Any argument by appellant based upon the fact that Gmitter employs the different polyglycols in a polyurethane foam is not significant since the art is well aware of the manner of producing or of preventing the formation of foams as desired. Compare Hill * * *.
* * * * * *
While we have held the combination of references relied upon by the Examiner to render obvious appellant's contribution, as claimed, it is also to be noted that the argued freeze resistant properties are not unexpected where the art suggests mixture of reactants be employed. Such a mixture would necessarily produce a mixture of products and it is well known that crystallization is prevented by the presence of impurities and, hence, improved freeze-resistance is to be expected in a mixture as compared with the single separate components thereof.
Appellant admits that the elastomeric polyurethanes of his invention fall within the broad scope of both Gladding and Hill; however, he contends that the references are sufficiently broad as to require a number of additional selections both as to ingredients and their ratios or proportions before one would obtain his invention as defined in the claims. Appellant questions, by way of examples, why one would select particular claimed reaction ingredients and proportions from the broad disclosure, and further states that by employing specific ingredients and proportions he has provided elastomers possessing all the desirable properties.
We are not persuaded by this line of reasoning. The teachings of the references encompass the invention defined by the claims yet there is no evidence in the record pointing to any critical significance in the claimed molar proportions or ranges of molecular weight. See In re Moreton, 295 F.2d 945, 49 CCPA 760; In re Eisenhut, 245 F.2d 481, 44 CCPA 974. Nor is there a showing that the other chain extenders mentioned would not work as well as the expressly disclosed arylene diamine. It is well established that an arguable difference where comparative evidence is clearly needed is not convincing. In re Fortess, 369 F.2d 1009, 54 CCPA 889.
Appellant, while acknowledging that Gmitter employs the same mixture of glycols, attempts to distinguish the reference primarily on the basis that water rather than an arylene diamine is used as a chain extender. We do not consider that fact to render Gmitter inappropriate as a reference in the rejection. A consideration of Gmitter and Hill in their entireties would suggest to one skilled in the art that an organic chain extender may replace water for desired effect such as avoidance of a porous product. Furthermore, Gmitter is relied upon to show that the recited glycol proportions are known for polyurethane elastomers generally.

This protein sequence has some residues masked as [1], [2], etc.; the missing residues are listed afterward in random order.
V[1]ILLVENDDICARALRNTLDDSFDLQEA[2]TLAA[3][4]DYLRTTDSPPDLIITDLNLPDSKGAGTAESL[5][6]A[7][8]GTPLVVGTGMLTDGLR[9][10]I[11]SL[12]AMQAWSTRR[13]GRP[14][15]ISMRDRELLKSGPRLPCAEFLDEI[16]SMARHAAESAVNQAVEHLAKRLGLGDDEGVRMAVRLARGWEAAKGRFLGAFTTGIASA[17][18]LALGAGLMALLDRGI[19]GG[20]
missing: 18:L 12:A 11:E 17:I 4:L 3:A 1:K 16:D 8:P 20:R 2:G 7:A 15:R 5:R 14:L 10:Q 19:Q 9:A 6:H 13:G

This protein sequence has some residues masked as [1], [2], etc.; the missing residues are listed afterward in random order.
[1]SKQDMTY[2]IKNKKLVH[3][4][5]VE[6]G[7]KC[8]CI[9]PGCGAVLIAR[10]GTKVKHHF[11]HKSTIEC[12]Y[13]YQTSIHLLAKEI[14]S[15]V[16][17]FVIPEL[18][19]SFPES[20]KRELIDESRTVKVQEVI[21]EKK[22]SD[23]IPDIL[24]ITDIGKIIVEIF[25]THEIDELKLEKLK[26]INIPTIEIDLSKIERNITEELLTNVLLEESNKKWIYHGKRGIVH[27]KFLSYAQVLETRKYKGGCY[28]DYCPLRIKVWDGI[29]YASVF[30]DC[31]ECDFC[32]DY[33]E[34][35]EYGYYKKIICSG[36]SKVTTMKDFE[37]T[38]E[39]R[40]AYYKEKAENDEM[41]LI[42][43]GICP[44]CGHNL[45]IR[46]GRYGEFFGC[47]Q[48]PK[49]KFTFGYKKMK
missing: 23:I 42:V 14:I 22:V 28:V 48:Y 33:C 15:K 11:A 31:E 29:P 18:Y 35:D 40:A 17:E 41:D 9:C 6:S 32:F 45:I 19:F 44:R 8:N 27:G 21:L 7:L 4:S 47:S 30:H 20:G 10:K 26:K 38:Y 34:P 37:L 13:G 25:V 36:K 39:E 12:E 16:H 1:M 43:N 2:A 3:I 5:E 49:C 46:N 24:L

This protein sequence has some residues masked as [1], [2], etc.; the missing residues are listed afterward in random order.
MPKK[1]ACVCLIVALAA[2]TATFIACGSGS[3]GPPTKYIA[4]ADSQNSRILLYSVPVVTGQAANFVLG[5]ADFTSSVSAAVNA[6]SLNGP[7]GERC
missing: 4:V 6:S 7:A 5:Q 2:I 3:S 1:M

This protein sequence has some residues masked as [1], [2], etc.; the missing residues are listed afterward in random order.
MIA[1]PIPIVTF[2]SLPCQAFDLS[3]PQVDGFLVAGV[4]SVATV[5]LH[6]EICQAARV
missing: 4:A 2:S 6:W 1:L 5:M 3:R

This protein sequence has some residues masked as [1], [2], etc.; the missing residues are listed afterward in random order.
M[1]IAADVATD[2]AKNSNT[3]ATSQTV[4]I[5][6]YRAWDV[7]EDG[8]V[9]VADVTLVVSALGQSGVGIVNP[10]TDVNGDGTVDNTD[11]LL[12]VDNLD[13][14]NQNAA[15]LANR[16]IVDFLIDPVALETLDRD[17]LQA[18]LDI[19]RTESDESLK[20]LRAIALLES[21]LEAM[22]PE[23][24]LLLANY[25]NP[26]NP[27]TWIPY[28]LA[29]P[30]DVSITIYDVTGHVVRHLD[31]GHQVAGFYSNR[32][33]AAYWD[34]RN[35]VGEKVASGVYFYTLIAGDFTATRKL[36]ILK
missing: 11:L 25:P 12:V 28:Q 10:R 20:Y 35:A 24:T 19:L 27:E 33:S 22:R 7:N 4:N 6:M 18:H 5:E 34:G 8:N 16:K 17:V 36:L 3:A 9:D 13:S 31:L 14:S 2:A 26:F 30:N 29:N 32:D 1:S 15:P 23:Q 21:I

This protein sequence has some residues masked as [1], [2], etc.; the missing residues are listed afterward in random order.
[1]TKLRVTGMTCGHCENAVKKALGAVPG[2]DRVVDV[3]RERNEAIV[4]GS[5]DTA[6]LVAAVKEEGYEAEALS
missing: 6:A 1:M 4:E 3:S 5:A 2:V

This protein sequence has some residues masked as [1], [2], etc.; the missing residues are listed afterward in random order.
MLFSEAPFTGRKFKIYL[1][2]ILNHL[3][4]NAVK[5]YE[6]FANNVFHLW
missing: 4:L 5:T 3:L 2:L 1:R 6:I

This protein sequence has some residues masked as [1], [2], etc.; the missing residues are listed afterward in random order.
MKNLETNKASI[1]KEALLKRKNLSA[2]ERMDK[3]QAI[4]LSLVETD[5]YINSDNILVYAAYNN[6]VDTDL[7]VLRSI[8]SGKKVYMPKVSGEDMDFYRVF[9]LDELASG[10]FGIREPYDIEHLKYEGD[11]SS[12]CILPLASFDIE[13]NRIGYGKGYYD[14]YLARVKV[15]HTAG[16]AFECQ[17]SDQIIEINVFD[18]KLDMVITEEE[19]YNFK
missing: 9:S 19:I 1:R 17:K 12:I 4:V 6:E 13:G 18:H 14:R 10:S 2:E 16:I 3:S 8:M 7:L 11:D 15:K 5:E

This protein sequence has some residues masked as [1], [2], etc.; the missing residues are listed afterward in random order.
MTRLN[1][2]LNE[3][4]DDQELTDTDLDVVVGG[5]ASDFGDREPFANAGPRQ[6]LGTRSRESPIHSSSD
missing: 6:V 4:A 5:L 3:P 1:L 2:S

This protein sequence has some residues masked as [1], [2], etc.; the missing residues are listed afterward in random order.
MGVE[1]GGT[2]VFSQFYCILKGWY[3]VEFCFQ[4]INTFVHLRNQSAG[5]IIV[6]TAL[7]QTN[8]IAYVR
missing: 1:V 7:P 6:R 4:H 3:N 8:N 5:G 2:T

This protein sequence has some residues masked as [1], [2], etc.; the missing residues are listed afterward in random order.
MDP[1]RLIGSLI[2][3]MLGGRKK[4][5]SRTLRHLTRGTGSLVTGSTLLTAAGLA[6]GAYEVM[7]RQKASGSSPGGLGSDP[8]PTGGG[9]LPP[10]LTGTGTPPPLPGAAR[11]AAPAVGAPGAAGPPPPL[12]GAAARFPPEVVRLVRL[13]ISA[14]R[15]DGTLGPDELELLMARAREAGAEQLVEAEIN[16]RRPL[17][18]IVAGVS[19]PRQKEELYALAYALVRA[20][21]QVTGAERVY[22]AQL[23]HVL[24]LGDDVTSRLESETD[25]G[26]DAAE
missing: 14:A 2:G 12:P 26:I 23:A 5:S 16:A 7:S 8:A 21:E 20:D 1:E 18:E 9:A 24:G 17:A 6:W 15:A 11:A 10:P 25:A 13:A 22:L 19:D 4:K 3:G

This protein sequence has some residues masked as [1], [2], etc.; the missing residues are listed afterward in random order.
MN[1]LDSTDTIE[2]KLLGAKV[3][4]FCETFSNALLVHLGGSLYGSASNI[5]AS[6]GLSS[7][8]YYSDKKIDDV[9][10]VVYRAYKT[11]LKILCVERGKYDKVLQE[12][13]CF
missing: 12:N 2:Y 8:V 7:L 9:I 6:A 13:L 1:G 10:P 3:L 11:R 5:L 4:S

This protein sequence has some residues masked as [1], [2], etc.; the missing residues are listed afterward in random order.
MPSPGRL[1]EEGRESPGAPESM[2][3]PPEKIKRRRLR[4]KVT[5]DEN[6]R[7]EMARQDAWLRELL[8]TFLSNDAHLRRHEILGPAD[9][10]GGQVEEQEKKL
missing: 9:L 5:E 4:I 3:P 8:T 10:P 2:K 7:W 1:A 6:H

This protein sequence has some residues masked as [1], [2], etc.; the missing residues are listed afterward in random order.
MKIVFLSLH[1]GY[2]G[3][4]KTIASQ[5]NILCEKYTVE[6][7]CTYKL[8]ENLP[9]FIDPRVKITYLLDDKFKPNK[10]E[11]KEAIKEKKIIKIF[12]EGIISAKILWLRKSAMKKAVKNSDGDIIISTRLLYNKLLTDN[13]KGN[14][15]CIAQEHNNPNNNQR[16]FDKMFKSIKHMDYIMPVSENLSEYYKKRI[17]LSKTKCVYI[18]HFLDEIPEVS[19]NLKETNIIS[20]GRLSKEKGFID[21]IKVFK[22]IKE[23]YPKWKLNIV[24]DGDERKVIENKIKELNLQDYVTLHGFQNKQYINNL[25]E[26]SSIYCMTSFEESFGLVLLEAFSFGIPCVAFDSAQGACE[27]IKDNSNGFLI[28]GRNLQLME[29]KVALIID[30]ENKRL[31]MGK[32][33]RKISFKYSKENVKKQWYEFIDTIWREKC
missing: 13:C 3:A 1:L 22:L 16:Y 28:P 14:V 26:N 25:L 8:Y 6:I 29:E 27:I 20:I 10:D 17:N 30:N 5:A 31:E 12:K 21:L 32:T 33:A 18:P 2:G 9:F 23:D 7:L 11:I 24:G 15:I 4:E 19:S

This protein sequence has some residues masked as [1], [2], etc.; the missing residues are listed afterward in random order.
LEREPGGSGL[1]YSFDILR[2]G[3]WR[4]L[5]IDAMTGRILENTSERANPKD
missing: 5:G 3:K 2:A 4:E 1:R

Appellant argues, however, that his invention is patentable because he achieved an unexpected improvement in long-term freeze resistance. In support of this argument, appellant directs our attention to a table in the specification showing that polyurethane elastomers containing a mixture of PPE and PTME glycols show no substantial increase in hardness over a period of up to as long as forty days when held at -20°C., whereas the elastomers containing only PTME glycol or only PPE glycol show increases of approximately 25 and 13 per cent, respectively. None of the references, it is said, ever mentions the problem of long-term freeze resistance, nor how such a property might be improved.
We find this argument unconvincing. Hill states that an object of his invention is to produce molded articles which do not become brittle at low temperatures, and expressly discloses that "they are particularly useful for fabricating articles to be used at low temperatures, such as -20° C." Included among the articles produced are tires, inner tubes, belts and wire and cable jackets.
Gmitter speaks of altering the properties of the final product such as resiliency and flexibility at low temperatures. In considering the above disclosures, it is proper to take into account not only specific teachings of the references but also the inferences which one skilled in the art would reasonably be expected to draw therefrom, In re Preda, 401 F.2d 825, 56 CCPA ___; In re Shepard, 319 F.2d 194, 50 CCPA 1439. We are of the opinion that the skilled artisan would reasonably infer that the patentees are suggesting that in following their disclosures one would obtain improved freeze resistance. To argue that this is not intended to mean long-term freeze resistance is to ignore what is implicit in the disclosure because of the obvious use to which the well-known products are put. Not only does the prior art suggest the use of a mixture of glycols but the results obtained thereby do not appear to be entirely unexpected.
We have considered appellant's arguments and the cases cited in support thereof; however, we are not persuaded that the board erred in concluding that the claims on appeal are obvious in view of the cited references.
The decision is affirmed.
Claim 5, actually presented after the final rejection and entered by the examiner, constitutes finally rejected claim 2 rewritten in Jepson form "to afford the Board of Appeals an opportunity to judge whether or not this type of claim more particularly points out the invention."
Serial No. 230,688 filed October 15, 1962 for "Chemical Products."